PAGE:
Does It Really Matter if Bernie Called Hillary Unqualified?

Fight disinformation: Sign up for the free Mother Jones Daily newsletter and follow the news that matters.


Josh Marshall weighs in on the flap over Bernie Sanders saying that Hillary Clinton is unqualified to be president:

Various things Clinton said can be reasonably interpreted as questioning whether Sanders is up to the job of the presidency. But it is an entirely different matter when an opponent, in his own voice, says flatly his challenger is “unqualified” to serve as President of the country. That’s something that cannot be unsaid. If Clinton is the nominee, it will undoubtedly be a staples of GOP stump speeches in the Fall. These are simple realities of political campaigns.

I’m curious about something: is this actually true? I hear it every four years. At some point, the primary races always get a little (or a lot) nasty, and the candidates start saying things that seem like they’d be great fodder for attack ads by the other side in the general election. But are they? Do these kinds of comments ever end up as a major theme in political ads?

I never see it. Of course, I live in California, and nobody ever bothers advertising here. Still, I never really hear about it elsewhere either. By the time the general election comes along, both sides have far more important attacks to make. And they probably assume—rightly—that most undecided voters don’t care much what some angry primary opponent said six months before.

I’d prefer that both Bernie and Hillary dial it back a notch. But is Donald Trump really going to attack Hillary by showing footage of Bernie saying she’s not qualified to be president, nyah nyah nyah? I doubt it. Even low-information voters know that this is the kind of thing that happens in the heat of campaigns, and it doesn’t really mean anything.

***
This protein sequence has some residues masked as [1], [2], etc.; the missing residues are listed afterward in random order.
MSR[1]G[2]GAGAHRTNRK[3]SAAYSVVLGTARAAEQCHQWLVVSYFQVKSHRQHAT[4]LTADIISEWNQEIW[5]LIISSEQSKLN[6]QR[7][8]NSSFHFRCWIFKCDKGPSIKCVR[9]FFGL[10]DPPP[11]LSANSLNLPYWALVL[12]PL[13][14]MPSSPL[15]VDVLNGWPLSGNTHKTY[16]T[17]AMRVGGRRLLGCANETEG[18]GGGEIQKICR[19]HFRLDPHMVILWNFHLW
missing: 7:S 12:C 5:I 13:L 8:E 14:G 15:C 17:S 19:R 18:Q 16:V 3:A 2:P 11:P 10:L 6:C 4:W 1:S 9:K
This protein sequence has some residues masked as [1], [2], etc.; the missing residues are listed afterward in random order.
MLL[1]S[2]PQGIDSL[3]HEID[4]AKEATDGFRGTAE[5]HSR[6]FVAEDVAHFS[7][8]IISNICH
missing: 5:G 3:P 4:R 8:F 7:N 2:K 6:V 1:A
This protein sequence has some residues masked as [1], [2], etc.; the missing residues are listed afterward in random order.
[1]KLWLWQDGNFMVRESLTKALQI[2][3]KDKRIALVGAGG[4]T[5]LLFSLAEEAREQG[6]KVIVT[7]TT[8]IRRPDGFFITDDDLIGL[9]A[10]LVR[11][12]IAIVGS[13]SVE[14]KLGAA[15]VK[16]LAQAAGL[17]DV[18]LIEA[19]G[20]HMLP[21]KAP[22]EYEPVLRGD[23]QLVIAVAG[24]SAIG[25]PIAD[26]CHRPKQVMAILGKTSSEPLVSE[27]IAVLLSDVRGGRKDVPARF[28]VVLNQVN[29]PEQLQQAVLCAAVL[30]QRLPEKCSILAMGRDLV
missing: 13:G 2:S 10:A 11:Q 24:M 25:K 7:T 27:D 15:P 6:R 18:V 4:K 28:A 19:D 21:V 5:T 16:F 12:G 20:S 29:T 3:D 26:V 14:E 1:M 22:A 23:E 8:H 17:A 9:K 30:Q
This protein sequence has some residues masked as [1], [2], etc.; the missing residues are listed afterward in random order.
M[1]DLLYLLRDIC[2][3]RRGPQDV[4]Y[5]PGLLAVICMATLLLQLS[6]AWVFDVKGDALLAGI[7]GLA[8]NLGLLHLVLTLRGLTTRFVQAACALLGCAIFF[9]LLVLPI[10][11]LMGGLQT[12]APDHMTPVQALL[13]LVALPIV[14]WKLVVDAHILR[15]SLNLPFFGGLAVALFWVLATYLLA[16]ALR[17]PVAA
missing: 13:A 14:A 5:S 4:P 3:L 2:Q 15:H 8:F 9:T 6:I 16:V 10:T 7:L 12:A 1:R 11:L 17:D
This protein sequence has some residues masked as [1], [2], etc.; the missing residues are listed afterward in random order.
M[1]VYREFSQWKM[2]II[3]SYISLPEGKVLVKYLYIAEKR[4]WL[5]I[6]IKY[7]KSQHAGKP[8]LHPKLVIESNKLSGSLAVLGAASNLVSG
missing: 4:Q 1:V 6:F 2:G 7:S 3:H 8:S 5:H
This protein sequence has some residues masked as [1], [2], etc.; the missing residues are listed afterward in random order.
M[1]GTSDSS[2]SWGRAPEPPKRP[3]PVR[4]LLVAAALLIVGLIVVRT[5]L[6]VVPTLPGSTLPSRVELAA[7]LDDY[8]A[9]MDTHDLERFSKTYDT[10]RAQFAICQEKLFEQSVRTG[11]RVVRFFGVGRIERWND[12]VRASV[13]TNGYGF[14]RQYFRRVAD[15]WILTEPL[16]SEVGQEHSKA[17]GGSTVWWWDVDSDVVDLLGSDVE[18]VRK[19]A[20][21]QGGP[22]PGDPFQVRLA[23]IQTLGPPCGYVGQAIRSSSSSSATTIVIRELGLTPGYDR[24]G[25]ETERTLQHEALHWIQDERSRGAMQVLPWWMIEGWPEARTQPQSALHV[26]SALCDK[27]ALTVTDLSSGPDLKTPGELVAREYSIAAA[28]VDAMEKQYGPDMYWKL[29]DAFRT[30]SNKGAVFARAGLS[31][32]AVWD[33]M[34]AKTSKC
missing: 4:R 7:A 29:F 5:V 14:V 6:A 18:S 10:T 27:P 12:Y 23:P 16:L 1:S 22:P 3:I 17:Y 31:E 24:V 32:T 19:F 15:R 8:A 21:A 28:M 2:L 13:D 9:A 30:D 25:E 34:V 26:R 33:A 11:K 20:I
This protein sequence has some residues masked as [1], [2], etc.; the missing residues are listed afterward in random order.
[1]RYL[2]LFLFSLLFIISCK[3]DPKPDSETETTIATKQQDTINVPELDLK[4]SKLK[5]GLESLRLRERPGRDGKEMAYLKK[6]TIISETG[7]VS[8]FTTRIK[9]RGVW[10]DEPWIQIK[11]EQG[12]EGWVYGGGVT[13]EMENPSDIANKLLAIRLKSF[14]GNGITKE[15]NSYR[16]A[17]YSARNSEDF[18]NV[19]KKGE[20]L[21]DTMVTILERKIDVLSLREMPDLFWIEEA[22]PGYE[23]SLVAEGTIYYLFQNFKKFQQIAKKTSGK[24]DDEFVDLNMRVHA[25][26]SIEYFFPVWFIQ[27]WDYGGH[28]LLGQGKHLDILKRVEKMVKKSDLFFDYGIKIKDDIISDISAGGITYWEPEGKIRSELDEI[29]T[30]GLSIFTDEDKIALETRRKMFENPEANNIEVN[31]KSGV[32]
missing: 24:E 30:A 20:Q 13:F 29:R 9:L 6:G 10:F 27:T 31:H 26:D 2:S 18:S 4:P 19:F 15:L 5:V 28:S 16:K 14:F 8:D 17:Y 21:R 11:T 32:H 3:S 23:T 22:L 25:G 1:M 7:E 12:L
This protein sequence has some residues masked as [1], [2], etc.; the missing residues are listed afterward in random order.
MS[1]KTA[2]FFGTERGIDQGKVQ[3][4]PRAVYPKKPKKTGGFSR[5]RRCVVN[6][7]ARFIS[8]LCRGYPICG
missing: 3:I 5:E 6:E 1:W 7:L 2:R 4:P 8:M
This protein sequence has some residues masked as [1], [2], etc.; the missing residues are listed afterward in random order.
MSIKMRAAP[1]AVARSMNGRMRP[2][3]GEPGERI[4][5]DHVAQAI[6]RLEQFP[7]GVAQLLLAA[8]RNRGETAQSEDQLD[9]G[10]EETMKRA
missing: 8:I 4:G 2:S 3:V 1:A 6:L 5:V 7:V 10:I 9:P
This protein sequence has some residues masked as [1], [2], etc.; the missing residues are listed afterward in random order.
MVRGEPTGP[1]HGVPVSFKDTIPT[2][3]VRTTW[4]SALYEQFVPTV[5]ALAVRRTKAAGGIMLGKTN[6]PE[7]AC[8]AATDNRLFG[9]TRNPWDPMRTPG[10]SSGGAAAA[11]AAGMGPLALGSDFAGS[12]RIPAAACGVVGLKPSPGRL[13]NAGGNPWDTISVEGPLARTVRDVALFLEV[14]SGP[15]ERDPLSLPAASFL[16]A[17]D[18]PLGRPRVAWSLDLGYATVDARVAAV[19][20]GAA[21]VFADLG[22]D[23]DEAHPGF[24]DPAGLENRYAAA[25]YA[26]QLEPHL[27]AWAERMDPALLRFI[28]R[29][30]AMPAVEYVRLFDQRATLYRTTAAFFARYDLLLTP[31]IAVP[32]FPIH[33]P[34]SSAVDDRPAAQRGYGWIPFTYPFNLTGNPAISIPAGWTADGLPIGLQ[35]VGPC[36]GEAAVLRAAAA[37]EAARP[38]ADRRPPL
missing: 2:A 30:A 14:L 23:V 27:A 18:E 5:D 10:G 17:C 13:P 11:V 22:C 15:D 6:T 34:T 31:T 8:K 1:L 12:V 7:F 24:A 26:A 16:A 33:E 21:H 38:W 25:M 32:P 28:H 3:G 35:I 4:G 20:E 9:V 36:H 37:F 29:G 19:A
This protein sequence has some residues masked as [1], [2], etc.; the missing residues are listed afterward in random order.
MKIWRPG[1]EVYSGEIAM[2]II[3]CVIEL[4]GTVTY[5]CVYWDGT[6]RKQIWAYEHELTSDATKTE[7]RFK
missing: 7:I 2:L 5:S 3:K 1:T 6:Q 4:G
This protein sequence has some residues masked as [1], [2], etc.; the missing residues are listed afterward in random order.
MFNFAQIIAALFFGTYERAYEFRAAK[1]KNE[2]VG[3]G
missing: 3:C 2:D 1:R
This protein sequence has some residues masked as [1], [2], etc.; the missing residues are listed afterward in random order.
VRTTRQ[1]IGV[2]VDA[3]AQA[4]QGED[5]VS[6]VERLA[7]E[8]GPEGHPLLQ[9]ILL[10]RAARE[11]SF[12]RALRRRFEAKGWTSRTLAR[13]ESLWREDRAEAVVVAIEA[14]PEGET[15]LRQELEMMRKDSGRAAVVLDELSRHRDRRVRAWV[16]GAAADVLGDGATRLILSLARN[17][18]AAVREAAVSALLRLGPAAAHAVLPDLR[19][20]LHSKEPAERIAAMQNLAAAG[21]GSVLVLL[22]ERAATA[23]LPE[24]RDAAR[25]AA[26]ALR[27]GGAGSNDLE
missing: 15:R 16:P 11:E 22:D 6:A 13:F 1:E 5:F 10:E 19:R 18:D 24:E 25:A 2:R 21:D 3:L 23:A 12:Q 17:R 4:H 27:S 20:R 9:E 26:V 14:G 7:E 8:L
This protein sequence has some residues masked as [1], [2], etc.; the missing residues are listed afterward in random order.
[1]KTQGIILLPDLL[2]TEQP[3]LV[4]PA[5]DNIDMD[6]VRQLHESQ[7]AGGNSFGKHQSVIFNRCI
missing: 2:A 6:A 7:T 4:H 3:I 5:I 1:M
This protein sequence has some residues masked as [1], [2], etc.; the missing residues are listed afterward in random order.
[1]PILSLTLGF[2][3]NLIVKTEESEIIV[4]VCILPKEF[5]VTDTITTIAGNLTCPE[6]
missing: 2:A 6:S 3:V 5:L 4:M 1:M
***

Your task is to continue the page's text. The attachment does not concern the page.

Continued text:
Does anyone know the answer to this? In 2012, for example, did the Obama campaign run attack ads featuring Newt Gingrich saying that Romney kept money in the Cayman Islands? Did the McCain campaign in 2008 use footage of Hillary attacking Obama? Just how common—or not—is this?

We've never been very good at being conservative.

And usually, that serves us well in doing the ambitious, hard-hitting journalism that you turn to Mother Jones for. But it also means we can't afford to come up short when it comes to scratching together the funds it takes to keep our team firing on all cylinders, and the truth is, we finished our budgeting cycle on June 30 about $100,000 short of our online goal.

This is no time to come up short. It's time to fight like hell, as our namesake would tell us to do, for a democracy where minority rule cannot impose an extreme agenda, where facts matter, and where accountability has a chance at the polls and in the press. If you value our reporting and you can right now, please help us dig out of the $100,000 hole we're starting our new budgeting cycle in with an always-needed and always-appreciated donation today.

payment methods

We've never been very good at being conservative.

And usually, that serves us well in doing the ambitious, hard-hitting journalism that you turn to Mother Jones for. But it also means we can't afford to come up short when it comes to scratching together the funds it takes to keep our team firing on all cylinders, and the truth is, we finished our budgeting cycle on June 30 about $100,000 short of our online goal.

This is no time to come up short. It's time to fight like hell, as our namesake would tell us to do, for a democracy where minority rule cannot impose an extreme agenda, where facts matter, and where accountability has a chance at the polls and in the press. If you value our reporting and you can right now, please help us dig out of the $100,000 hole we're starting our new budgeting cycle in with an always-needed and always-appreciated donation today.

payment methods

We Recommend

Latest

Sign up for our free newsletter

Subscribe to the Mother Jones Daily to have our top stories delivered directly to your inbox.

Get our award-winning magazine

Save big on a full year of investigations, ideas, and insights.

Subscribe

Support our journalism

Help Mother Jones' reporters dig deep with a tax-deductible donation.

Donate